Confused Over the Purpose of a Budget?
A recent poll on the National Foundation for Credit Counseling (NFCC) website revealed that 57 percent of respondents misunderstand the purpose of a budget, viewing it as a restriction on their spending, when in fact, just the opposite is true.
A budget actually provides the structure through which a person can be in charge of his or her spending, directing the dollars to their best use. Spending should be a reflection of a person's priorities, but without a plan, the priorities often get pushed aside in favor of the tyranny of the urgent.
The reluctance to construct a budget suggests that people may be afraid to face the financial facts, choosing instead to allow the most pressing need or want of the moment to make the decision for them. Instead, the NFCC reminds consumers that a spending plan includes the following benefits:
- Creates a thoughtful awareness of spending
- Relieves financial stress
- Increases financial security
- Helps structure a plan for the future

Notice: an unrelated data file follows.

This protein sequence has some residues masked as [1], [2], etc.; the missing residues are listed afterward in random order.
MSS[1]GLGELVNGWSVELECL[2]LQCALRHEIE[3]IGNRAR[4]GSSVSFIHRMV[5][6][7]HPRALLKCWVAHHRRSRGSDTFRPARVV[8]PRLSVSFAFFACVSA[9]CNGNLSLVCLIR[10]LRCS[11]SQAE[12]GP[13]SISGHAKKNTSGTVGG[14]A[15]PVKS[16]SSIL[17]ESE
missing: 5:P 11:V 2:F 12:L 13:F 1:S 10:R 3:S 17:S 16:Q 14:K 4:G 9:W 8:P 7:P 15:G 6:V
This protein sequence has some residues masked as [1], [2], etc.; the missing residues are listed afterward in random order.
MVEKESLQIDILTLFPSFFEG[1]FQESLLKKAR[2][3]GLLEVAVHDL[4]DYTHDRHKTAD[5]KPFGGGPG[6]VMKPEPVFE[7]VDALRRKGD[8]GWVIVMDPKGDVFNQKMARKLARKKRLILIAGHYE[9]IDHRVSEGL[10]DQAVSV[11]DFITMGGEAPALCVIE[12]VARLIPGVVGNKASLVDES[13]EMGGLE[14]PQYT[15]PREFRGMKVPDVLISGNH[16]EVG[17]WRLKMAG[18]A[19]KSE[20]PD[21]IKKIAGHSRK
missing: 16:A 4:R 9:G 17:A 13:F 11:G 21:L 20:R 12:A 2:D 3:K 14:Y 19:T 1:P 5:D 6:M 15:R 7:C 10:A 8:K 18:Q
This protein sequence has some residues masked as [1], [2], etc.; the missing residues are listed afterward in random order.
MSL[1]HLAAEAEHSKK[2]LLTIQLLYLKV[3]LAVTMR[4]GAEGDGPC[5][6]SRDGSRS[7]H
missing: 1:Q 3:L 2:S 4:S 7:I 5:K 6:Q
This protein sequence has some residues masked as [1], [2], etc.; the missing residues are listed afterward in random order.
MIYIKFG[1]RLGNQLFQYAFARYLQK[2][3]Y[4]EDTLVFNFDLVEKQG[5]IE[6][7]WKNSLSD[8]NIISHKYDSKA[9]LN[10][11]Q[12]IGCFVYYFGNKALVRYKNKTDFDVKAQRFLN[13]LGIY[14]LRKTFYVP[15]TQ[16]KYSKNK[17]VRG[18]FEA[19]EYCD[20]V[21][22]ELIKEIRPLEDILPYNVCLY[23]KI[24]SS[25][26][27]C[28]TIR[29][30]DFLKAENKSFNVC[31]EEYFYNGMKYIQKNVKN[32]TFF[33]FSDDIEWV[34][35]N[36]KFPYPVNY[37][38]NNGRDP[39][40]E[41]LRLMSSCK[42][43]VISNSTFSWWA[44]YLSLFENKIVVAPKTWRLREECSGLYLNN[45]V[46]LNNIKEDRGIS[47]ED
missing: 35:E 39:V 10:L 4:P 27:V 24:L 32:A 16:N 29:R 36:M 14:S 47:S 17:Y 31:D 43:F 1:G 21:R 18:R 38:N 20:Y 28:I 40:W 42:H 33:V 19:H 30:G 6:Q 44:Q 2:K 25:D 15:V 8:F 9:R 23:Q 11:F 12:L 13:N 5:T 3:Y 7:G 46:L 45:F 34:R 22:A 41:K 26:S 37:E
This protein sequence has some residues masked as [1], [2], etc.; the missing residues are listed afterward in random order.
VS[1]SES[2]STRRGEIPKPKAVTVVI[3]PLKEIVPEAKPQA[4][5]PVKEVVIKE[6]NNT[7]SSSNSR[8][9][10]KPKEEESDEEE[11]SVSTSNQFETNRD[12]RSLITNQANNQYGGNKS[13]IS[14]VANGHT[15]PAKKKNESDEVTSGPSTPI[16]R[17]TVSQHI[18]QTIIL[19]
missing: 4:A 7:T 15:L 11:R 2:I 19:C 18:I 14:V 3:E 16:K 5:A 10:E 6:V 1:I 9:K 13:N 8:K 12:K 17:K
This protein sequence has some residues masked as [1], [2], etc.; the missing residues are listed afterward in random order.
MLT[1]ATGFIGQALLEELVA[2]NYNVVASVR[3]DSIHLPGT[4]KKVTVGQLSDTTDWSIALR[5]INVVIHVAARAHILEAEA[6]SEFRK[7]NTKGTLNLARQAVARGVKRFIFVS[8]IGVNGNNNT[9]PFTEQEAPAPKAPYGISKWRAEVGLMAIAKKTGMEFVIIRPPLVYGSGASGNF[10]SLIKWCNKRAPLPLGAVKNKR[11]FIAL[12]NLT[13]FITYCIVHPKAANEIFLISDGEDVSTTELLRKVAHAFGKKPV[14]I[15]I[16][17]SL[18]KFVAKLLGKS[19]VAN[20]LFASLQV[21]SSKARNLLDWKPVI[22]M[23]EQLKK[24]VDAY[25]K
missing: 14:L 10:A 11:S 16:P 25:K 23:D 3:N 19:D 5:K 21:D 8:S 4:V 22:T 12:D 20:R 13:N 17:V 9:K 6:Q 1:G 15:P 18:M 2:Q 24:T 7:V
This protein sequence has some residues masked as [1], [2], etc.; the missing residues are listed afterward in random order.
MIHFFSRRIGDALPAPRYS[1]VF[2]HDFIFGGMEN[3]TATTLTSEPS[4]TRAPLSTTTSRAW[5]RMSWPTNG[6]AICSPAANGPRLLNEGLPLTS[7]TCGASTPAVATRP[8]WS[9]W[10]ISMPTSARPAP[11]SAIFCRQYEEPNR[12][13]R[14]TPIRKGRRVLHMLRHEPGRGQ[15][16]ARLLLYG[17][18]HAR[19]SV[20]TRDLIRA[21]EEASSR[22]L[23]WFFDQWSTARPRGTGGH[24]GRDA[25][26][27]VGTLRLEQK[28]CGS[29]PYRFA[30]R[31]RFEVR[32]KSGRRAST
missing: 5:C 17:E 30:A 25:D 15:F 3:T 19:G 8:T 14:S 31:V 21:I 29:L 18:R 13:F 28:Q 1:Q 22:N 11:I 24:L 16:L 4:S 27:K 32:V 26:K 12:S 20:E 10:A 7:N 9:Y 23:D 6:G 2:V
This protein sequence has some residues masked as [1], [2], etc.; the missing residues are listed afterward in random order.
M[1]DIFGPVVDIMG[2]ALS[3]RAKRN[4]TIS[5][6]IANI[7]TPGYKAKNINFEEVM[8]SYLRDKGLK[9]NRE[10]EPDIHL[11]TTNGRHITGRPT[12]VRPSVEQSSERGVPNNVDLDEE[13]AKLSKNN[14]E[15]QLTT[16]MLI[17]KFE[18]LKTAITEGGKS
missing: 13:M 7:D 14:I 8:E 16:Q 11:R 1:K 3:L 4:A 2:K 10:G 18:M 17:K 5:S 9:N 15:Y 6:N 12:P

- Allows planning for large purchases
- Assists in meeting financial goals
- Frees up money to designate for savings
- Uncovers money available to invest
- Allows preparation for emergencies
- Avoids late payments through scheduling timely payments
- Finds hidden money for debt repayment
- Potentially raises the credit score
Instead of being restrictive, a budget often creates more money due to smart spending choices. If financial freedom is the goal, a spending plan is the tool that starts the process.
It's a shame that budgeting has a negative connotation. Everyone needs a spending plan, but when times are tough, a budget is even more critical. When every penny counts, it's important to count every penny.
The first step to being in charge of your money is to track spending for at least one month. To get started, the NFCC offers a free budget worksheet which is available at http://www.nfcc.org/FinancialEducation/monthlyincome.cfm.
For professional help creating a customized budget, reach out to a trained and NFCC certified financial professional at an NFCC Member Agency. To find the agency closest to you, call (800) 388-2227, or go online to www.DebtAdvice.org. For assistance in Español call (800) 682-9832.